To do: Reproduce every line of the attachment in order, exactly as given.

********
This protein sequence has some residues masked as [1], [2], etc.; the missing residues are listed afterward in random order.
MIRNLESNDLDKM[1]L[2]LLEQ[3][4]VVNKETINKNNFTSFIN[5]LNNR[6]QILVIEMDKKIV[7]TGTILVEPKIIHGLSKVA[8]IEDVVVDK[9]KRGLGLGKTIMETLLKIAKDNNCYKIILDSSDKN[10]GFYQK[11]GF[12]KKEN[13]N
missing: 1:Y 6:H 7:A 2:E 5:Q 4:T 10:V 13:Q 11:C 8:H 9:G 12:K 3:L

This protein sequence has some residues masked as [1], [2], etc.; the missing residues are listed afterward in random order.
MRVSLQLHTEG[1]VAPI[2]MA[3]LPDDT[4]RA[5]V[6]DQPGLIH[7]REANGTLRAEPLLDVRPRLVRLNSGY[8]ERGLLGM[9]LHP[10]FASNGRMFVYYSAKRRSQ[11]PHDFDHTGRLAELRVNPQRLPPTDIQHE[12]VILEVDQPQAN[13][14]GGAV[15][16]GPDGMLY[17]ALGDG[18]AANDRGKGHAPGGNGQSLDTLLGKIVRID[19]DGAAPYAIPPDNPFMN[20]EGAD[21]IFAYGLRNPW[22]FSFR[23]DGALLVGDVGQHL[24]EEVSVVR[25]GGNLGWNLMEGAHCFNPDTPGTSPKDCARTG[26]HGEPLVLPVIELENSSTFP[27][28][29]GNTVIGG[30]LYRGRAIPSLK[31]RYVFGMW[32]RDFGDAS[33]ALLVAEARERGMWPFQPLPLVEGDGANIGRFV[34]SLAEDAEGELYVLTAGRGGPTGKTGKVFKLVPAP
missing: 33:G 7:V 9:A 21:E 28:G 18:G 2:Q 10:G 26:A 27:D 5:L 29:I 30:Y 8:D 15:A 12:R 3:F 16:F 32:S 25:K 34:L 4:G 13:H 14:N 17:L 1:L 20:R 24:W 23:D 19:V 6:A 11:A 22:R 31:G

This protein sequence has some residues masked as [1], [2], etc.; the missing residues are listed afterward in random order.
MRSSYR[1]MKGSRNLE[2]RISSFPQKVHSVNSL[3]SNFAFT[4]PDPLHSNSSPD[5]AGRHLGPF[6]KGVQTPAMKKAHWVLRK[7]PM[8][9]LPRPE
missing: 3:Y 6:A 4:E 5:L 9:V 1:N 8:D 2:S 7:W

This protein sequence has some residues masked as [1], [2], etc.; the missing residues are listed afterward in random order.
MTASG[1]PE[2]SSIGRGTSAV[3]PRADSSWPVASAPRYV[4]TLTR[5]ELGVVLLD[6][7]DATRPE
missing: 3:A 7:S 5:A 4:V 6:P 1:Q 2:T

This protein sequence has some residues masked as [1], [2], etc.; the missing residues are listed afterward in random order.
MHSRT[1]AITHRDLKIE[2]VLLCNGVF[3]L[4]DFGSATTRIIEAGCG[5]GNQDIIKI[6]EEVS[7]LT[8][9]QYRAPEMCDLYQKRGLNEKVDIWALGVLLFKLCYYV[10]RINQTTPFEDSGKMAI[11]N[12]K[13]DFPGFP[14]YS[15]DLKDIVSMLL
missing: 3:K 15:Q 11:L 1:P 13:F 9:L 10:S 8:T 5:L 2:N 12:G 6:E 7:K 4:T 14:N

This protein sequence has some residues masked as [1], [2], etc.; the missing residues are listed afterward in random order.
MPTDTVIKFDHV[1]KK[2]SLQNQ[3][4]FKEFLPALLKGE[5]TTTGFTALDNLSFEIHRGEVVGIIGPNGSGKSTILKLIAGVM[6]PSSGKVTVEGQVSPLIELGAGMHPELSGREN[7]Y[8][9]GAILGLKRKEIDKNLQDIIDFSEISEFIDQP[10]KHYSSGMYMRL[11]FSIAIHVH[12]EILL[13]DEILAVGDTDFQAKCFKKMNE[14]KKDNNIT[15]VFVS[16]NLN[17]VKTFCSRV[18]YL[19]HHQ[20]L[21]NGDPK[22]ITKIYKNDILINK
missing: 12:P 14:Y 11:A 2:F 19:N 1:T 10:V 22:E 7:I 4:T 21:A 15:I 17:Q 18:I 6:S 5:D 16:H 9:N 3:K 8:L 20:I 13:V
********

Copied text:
This protein sequence has some residues masked as [1], [2], etc.; the missing residues are listed afterward in random order.
MIRNLESNDLDKM[1]L[2]LLEQ[3][4]VVNKETINKNNFTSFIN[5]LNNR[6]QILVIEMDKKIV[7]TGTILVEPKIIHGLSKVA[8]IEDVVVDK[9]KRGLGLGKTIMETLLKIAKDNNCYKIILDSSDKN[10]GFYQK[11]GF[12]KKEN[13]N
missing: 1:Y 6:H 7:A 2:E 5:Q 4:T 10:V 13:Q 11:C 8:H 9:G 12:K 3:L

This protein sequence has some residues masked as [1], [2], etc.; the missing residues are listed afterward in random order.
MRVSLQLHTEG[1]VAPI[2]MA[3]LPDDT[4]RA[5]V[6]DQPGLIH[7]REANGTLRAEPLLDVRPRLVRLNSGY[8]ERGLLGM[9]LHP[10]FASNGRMFVYYSAKRRSQ[11]PHDFDHTGRLAELRVNPQRLPPTDIQHE[12]VILEVDQPQAN[13][14]GGAV[15][16]GPDGMLY[17]ALGDG[18]AANDRGKGHAPGGNGQSLDTLLGKIVRID[19]DGAAPYAIPPDNPFMN[20]EGAD[21]IFAYGLRNPW[22]FSFR[23]DGALLVGDVGQHL[24]EEVSVVR[25]GGNLGWNLMEGAHCFNPDTPGTSPKDCARTG[26]HGEPLVLPVIELENSSTFP[27][28][29]GNTVIGG[30]LYRGRAIPSLK[31]RYVFGMW[32]RDFGDAS[33]ALLVAEARERGMWPFQPLPLVEGDGANIGRFV[34]SLAEDAEGELYVLTAGRGGPTGKTGKVFKLVPAP
missing: 33:G 7:V 9:A 21:E 28:G 18:G 2:Q 10:G 26:A 27:D 5:L 29:I 30:Y 8:D 15:A 12:R 3:F 16:F 32:S 25:K 34:L 4:G 13:H 14:N 17:L 1:L 20:R 24:W 23:D 19:V 6:A 11:A 22:R 31:G

This protein sequence has some residues masked as [1], [2], etc.; the missing residues are listed afterward in random order.
MRSSYR[1]MKGSRNLE[2]RISSFPQKVHSVNSL[3]SNFAFT[4]PDPLHSNSSPD[5]AGRHLGPF[6]KGVQTPAMKKAHWVLRK[7]PM[8][9]LPRPE
missing: 3:Y 6:A 4:E 5:L 9:V 1:N 8:D 2:S 7:W

This protein sequence has some residues masked as [1], [2], etc.; the missing residues are listed afterward in random order.
MTASG[1]PE[2]SSIGRGTSAV[3]PRADSSWPVASAPRYV[4]TLTR[5]ELGVVLLD[6][7]DATRPE
missing: 3:A 7:S 5:A 4:V 6:P 1:Q 2:T

This protein sequence has some residues masked as [1], [2], etc.; the missing residues are listed afterward in random order.
MHSRT[1]AITHRDLKIE[2]VLLCNGVF[3]L[4]DFGSATTRIIEAGCG[5]GNQDIIKI[6]EEVS[7]LT[8][9]QYRAPEMCDLYQKRGLNEKVDIWALGVLLFKLCYYV[10]RINQTTPFEDSGKMAI[11]N[12]K[13]DFPGFP[14]YS[15]DLKDIVSMLL
missing: 3:K 15:Q 11:L 1:P 13:F 9:L 10:S 8:T 5:L 2:N 12:G 6:E 7:K 4:T 14:N

This protein sequence has some residues masked as [1], [2], etc.; the missing residues are listed afterward in random order.
MPTDTVIKFDHV[1]KK[2]SLQNQ[3][4]FKEFLPALLKGE[5]TTTGFTALDNLSFEIHRGEVVGIIGPNGSGKSTILKLIAGVM[6]PSSGKVTVEGQVSPLIELGAGMHPELSGREN[7]Y[8][9]GAILGLKRKEIDKNLQDIIDFSEISEFIDQP[10]KHYSSGMYMRL[11]FSIAIHVH[12]EILL[13]DEILAVGDTDFQAKCFKKMNE[14]KKDNNIT[15]VFVS[16]NLN[17]VKTFCSRV[18]YL[19]HHQ[20]L[21]NGDPK[22]ITKIYKNDILINK
missing: 12:P 14:Y 11:A 2:F 19:N 1:T 10:V 22:E 7:I 4:T 21:A 15:I 17:Q 18:I 6:S 5:D 16:H 9:N 3:K 8:L 20:I 13:V